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The Overconfident Principles of Economics Student: An Examination of a Metacognitive Skill

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  • Paul W. Grimes

Abstract

Students in a large principles of macroeconomics class were asked to predict their performance on a regularly scheduled midterm examination. The author collected and analyzed data to examine the effect of various demographic characteristics, academic endowments, course preparation, and course performance variables on the accuracy of pretest expectations. A two-equation recursive model was estimated by the author to determine which factors influenced the accuracy of student expectations (predictive calibration). The results indicated that a pervasive degree of overconfidence existed within the sample. Although age and overall academic performance were found to temper overconfidence, students with credit in a previous economics course had a greater probability of reporting overconfident expectations. Overconfidence was found to be associated with lower degrees of predictive calibration. Misjudgments concerning the scope of the midterm were found to lower predictive calibration scores, ceteris paribus . These and other results indicate that unmet student performance expectations may be a root cause for the routinely observed student dissatisfaction within the traditional principles course.

Suggested Citation

  • Paul W. Grimes, 2002. "The Overconfident Principles of Economics Student: An Examination of a Metacognitive Skill," The Journal of Economic Education, Taylor & Francis Journals, vol. 33(1), pages 15-30, January.
  • Handle: RePEc:taf:jeduce:v:33:y:2002:i:1:p:15-30
    DOI: 10.1080/00220480209596121
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    Citations

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    Cited by:

    1. Darren Grant & William Green, 2013. "Grades as incentives," Empirical Economics, Springer, vol. 44(3), pages 1563-1592, June.
    2. Page, Lionel, 2009. "Is there an optimistic bias on betting markets?," Economics Letters, Elsevier, vol. 102(2), pages 70-72, February.
    3. Marcia L. Zindel & Emilio Menezes & Raul Matsushita & Sergio Da Silva, 2010. "Biological characteristics modulating investor overconfidence," Economics Bulletin, AccessEcon, vol. 30(2), pages 1496-1508.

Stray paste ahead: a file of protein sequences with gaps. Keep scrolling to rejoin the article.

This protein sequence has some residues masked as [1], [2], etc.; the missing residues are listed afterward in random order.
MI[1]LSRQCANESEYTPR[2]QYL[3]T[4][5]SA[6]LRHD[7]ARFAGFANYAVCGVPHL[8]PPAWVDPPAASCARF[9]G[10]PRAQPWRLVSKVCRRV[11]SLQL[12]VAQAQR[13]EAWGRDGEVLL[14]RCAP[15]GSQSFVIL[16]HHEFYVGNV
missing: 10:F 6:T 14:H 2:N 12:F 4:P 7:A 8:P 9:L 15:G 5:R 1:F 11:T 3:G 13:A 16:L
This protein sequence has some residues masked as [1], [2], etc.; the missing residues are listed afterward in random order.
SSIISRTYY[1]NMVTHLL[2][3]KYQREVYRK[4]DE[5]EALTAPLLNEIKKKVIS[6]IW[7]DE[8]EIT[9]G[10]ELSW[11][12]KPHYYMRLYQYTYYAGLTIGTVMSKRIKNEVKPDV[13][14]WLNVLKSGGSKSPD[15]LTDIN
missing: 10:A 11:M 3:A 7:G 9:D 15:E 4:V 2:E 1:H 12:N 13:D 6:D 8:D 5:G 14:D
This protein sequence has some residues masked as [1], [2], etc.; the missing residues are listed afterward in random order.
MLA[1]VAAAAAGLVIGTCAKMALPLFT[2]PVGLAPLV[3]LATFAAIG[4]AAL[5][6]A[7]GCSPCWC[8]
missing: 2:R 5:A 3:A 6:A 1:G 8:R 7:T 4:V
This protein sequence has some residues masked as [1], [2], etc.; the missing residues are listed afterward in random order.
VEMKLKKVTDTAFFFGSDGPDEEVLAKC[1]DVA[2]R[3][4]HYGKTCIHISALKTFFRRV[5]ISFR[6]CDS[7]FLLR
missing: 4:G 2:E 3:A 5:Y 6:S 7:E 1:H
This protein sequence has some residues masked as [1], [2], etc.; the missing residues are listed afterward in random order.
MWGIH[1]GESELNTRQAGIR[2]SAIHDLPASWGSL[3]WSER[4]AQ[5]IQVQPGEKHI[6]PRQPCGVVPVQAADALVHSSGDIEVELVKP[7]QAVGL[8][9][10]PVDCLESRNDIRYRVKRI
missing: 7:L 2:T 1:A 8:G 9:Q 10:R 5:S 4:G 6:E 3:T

4. Mark Maier & Scott Simkins, 2011. "Lessons from Physics Education Research: Lessons for Economics Education," Chapters,in: International Handbook on Teaching and Learning Economics, chapter 36 Edward Elgar Publishing.
    5. Guest, Jon & Riegler, Robert, 2017. "Learning by doing: Do economics students self-evaluation skills improve?," International Review of Economics Education, Elsevier, vol. 24(C), pages 50-64.
    6. Castellani, Marco & Di Giovinazzo, Viviana & Novarese, Marco, 2010. "Procedural rationality and happiness," Journal of Behavioral and Experimental Economics (formerly The Journal of Socio-Economics), Elsevier, vol. 39(3), pages 376-383, June.
    7. Jan R. Magnus & Anatoly A. Peresetsky, 2017. "Grade Expectations: Rationality and Overconfidence," Tinbergen Institute Discussion Papers 17-054/III, Tinbergen Institute.
    8. Kader, Ahmad A., 2016. "Debilitating and facilitating test anxiety and student motivation and achievement in principles of microeconomics," International Review of Economics Education, Elsevier, vol. 23(C), pages 40-46.
    9. Calvin Blackwell, 2010. "Rational Expectations in the Classroom: A Learning Activity," Journal for Economic Educators, Middle Tennessee State University, Business and Economic Research Center, vol. 10(2), pages 1-6, Fall.
    10. Lionel Page, 2010. "Experimental Economics method to study pupils motivation," Revue d'├ęconomie politique, Dalloz, vol. 120(5), pages 779-792.

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